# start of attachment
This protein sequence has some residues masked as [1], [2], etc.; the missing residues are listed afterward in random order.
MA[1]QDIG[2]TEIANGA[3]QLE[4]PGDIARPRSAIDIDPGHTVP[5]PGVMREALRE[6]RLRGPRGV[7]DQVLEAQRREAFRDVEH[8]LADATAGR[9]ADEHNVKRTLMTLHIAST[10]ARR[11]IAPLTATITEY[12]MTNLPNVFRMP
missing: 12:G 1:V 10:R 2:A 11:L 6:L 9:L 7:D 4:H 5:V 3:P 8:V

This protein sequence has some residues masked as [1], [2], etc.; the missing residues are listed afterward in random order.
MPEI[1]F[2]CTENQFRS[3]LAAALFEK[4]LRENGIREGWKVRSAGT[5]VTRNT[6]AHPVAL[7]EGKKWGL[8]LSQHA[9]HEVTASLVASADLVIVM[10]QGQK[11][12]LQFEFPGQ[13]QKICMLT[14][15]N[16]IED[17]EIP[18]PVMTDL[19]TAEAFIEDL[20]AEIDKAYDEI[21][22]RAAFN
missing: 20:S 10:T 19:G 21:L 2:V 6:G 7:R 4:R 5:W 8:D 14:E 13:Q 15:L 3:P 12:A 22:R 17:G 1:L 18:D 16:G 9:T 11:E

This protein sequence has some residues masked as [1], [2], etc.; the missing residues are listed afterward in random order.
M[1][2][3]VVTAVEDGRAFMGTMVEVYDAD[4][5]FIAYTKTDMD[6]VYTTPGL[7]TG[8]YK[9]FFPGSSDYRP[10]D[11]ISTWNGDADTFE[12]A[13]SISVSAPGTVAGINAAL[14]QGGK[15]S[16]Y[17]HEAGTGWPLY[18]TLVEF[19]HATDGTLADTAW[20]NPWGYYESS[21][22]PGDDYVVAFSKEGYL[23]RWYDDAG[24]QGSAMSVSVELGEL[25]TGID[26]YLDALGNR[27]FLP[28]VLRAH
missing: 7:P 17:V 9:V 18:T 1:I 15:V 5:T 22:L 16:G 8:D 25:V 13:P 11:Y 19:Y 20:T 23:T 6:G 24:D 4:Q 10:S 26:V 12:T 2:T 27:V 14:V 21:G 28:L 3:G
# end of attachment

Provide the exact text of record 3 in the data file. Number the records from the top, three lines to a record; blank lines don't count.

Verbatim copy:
This protein sequence has some residues masked as [1], [2], etc.; the missing residues are listed afterward in random order.
M[1][2][3]VVTAVEDGRAFMGTMVEVYDAD[4][5]FIAYTKTDMD[6]VYTTPGL[7]TG[8]YK[9]FFPGSSDYRP[10]D[11]ISTWNGDADTFE[12]A[13]SISVSAPGTVAGINAAL[14]QGGK[15]S[16]Y[17]HEAGTGWPLY[18]TLVEF[19]HATDGTLADTAW[20]NPWGYYESS[21][22]PGDDYVVAFSKEGYL[23]RWYDDAG[24]QGSAMSVSVELGEL[25]TGID[26]YLDALGNR[27]FLP[28]VLRAH
missing: 7:P 17:V 9:V 18:T 1:I 15:V 5:T 22:L 16:G 8:D 25:V 13:P 11:Y 19:Y 20:T 23:T 6:G 24:D 4:Q 10:S 26:V 12:T 2:T 27:V 14:V 21:G 28:L 3:G